• To confirm it's working, try editing your component in the library file and refresh to see the results. Try force refreshing if you have trouble with the file changes when you save not being noticed.
  • If done correctly, your new component library file (e.g. /static/index.html) should contain the following text (note the lack of <script Modulo ... etc):

    <!-- Component library (/static/index.html) --> <Component name="App"> <!-- ... snip ... --> </Component>
  • For example, if you named everything based on the above suggestions, your new Modulo tag / new might look like:

    <script Modulo src="" -src="/static/" ></script>
  • Now, you can simply "drop in" these 4 lines of script tag on multiple HTML pages, and they will be all you need to import and share the same set of components between pages.

Bonus Challenge
  • Try practicing with multiple "main HTML" files (e.g. /index.html or /about.html or "Modulo_App.html" or something) sharing a single Component library (e.g. /static/index.html)

  • Try defining multiple components in one Component library HTML file

CPart Source

In the previous section, -src= was used on a <script Modulo ... tag to move components into a separate file. While this is enough for a few Component definitions, pretty soon, once you start writing dozens of components, you'll be back to having one big, unwieldy file to edit.

This is why there's a feature of Modulo to "split off" CParts (individually) into separate files. This allows you to work with dedicated .html, .css, and .js files separately, instead of embedding everything into a single, unwieldy HTML file. Thus, the next thing to learn is how the -src= attribute can be used on anything in Modulo, notably individual Component Parts.

Splitting off CParts

Splitting off definitions - Any definition in Modulo can be "split off" into a > separate file. Begin by cutting out the contents, and pasting them in a new file, and then save this new file in somewhere in your static directory. Finally, to re-include it, add a -src= attribute to CPart, just as we did with the Modulo tag. Note the dash (-) before it. This is what distinguishes it from an ordinary src attribute, which Modulo will ignore. By default, -src= is supported by any definition that uses it's contents, so that means Template, Style, Script, StaticData, Component, Modulo, along with ones we'll cover later, such as Library, Configuration, and Artifact.

Examples of using "-src="

For example, if we start with:

<Template> <p>It's template time!</p> </Template> <Style> p { color: blue } </Style>

To "cut out" these CParts, we…

  1. Copy <p>It's template time!</p> into it's own separate file (for example) called my-template-stuff.html, and…

  2. Copy p { color: blue } into it's own separate file (for example) called stylish-paragraphs.css, and finally…

  3. We replace the content with -src= attributes pointing to the files we made.

Once we're done, the component would look like this:

<Template -src="./my-template-stuff.html" ></Template> <Style -src="./stylish-paragraphs.css" ></Style>

Paths and "-src="

The rules for -src= relative paths are similar to HTML's rules: Any URI path can be specified, and use a dot (.) to specify a path relative to the current HTML file (e.g. the Component library file). The behavior is the exact same as if you had included the text in the same file, meaning this feature is only intended to be used when a component library gets too long and difficult to edit. In that case, conventional usage is to start splitting off larger CParts into their own files, until the HTML library file itself is just tie-ing everything together.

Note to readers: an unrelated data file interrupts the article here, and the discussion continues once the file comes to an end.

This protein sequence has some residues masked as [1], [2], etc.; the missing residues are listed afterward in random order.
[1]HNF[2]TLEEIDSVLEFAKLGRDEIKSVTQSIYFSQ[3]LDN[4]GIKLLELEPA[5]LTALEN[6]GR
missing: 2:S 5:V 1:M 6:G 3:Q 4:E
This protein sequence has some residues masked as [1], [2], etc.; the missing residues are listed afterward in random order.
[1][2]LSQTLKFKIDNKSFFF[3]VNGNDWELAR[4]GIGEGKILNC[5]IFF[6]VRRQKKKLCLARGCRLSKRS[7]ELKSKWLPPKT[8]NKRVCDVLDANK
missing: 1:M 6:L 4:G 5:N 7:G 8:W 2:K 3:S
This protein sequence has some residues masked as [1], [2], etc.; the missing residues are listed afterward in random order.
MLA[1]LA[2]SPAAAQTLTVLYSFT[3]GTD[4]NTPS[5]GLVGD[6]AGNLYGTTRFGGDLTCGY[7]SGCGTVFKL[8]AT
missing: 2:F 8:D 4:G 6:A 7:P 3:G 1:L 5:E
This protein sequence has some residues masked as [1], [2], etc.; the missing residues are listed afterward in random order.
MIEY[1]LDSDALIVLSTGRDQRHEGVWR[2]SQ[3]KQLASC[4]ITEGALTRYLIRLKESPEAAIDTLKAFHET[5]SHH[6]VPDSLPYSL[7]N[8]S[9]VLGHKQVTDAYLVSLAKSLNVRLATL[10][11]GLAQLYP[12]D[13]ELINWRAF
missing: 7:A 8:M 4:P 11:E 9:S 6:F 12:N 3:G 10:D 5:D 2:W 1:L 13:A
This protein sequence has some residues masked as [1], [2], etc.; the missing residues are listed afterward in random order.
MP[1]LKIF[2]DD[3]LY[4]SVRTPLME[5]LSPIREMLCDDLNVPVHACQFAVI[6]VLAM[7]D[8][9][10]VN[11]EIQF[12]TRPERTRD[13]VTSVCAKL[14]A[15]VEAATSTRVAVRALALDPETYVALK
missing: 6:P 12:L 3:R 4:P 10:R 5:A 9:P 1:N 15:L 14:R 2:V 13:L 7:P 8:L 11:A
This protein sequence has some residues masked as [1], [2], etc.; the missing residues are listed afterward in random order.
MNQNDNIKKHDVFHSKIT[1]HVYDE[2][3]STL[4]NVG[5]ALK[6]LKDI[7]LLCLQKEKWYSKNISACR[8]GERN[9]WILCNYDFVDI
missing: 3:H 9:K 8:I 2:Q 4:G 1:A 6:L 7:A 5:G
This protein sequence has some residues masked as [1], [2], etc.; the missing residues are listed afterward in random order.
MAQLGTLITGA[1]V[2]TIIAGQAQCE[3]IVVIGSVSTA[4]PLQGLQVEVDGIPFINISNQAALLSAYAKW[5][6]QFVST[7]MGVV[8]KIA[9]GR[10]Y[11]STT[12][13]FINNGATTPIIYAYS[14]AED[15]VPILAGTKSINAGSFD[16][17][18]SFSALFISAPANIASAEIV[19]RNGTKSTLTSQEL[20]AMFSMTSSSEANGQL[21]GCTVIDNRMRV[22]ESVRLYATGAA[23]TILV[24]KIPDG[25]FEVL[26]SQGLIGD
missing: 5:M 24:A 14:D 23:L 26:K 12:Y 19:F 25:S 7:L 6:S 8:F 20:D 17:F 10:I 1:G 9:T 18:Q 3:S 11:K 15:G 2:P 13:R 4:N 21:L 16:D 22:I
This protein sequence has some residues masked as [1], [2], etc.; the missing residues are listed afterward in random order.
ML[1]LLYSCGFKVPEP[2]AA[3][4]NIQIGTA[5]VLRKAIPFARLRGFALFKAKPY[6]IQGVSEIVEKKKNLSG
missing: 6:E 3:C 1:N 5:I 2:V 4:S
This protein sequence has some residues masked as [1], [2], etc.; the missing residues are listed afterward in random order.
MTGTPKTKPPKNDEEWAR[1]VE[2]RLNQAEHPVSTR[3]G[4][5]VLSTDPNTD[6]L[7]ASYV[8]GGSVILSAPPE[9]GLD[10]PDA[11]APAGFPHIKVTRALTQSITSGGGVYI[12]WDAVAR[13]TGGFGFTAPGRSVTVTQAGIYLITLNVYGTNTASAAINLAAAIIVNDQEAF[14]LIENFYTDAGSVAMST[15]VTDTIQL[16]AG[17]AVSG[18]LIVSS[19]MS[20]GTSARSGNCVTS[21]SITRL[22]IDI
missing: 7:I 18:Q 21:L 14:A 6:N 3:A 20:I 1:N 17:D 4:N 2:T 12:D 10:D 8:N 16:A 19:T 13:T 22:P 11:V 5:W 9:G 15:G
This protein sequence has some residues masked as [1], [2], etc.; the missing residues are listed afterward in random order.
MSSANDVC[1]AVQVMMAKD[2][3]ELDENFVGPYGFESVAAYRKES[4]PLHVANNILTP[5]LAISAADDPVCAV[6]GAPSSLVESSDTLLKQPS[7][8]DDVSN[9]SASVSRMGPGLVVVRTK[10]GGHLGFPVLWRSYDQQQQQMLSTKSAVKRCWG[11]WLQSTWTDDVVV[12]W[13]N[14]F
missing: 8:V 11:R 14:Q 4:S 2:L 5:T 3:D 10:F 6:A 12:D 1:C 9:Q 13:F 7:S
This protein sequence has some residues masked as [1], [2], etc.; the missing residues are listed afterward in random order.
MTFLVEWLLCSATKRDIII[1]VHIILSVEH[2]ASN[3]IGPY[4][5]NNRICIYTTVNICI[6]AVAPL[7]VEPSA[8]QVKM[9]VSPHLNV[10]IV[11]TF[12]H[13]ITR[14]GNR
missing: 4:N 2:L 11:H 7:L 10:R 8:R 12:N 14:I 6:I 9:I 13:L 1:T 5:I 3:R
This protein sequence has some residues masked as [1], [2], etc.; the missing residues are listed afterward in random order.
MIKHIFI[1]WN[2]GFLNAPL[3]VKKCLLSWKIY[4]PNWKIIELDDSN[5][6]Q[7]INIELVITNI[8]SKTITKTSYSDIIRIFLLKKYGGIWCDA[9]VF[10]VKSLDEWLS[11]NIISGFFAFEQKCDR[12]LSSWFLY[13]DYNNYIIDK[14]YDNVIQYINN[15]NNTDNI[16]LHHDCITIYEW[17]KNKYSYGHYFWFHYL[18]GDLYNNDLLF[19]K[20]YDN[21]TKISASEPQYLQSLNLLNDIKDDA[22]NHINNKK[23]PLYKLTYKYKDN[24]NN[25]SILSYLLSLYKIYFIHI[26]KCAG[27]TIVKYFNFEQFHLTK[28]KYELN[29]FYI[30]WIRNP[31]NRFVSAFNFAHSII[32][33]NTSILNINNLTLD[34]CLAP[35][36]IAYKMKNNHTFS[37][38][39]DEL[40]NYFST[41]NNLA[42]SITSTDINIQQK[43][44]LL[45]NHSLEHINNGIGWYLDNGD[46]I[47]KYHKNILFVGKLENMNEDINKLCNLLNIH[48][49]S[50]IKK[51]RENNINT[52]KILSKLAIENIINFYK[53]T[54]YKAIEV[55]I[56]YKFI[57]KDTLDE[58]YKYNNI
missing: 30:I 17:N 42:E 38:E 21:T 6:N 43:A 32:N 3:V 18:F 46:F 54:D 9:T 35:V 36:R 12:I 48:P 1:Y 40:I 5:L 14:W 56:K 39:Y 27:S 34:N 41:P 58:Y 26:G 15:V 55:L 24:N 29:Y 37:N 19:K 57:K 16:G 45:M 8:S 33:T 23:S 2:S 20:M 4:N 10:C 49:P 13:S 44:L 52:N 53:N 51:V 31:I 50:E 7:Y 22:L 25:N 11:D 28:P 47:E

Try It Now

Practice splitting your components into separate HTML, JS, and CSS files in a static directory

  1. Create a new components directory in your static directory
    • Ensure the full path, then, is static/components, so the tutorial code snippets will match
  2. One by one, snip out the HTML, CSS, and optionally JS code from each Component you have defined in index.html
  3. Create as many as 3 new files per component in static/components/
    • Name each after the component with a .html, .css, and .js file extension, one for each CPart (Template, Style, and Script)
    • Paste in the content of each CPart
  4. Add a -src= attribute to each of the 3 CParts
  5. Refresh the web browser to view the results.
    • If done correctly, nothing should change compared, so to confirm it's working, try editing your CParts in their individual files

If done correctly, your new component library file (e.g. /static/index.html) should contain code that looks similar to the following code:

<!-- Component library (/static/index.html) --> <Component name="App"> <Props text ></Props> <Template -src="./components/App.html" ></Template> <State num:=0 ></State> <Script -src="./components/App.js" ></Script> <Style -src="./components/App.css" ></Style> </Component>
Comprehension questions
  • How does this technqiue cause the component library file (components/index.html) become more clean and easy to use?
    • Answer:
    • With this technique index.html file, will mostly just be the "header" or high-level information on each Component
    • The "guts" of each component, which is what developers spend most of their time editing, will go into separate files with appropriate extensions

CDN Source

Unpkg vs other CDNs - The Modulo documentation uses the unpkg CDN. You can use any CDN that supports serving JavaScript. A couple other popular alternative CDNs which should work with Modulo include: Skypack, JSDelivr and CDNJS

The final use of the -src= is to quickly bring in JavaScript from NPM. Don't worry, even if you don't have NPM installed locally, you can still use this feature, thanks to use of the CDN, which in turn fetches NPM packages so we don't have to (see aside).

JavaScript dependencies as -src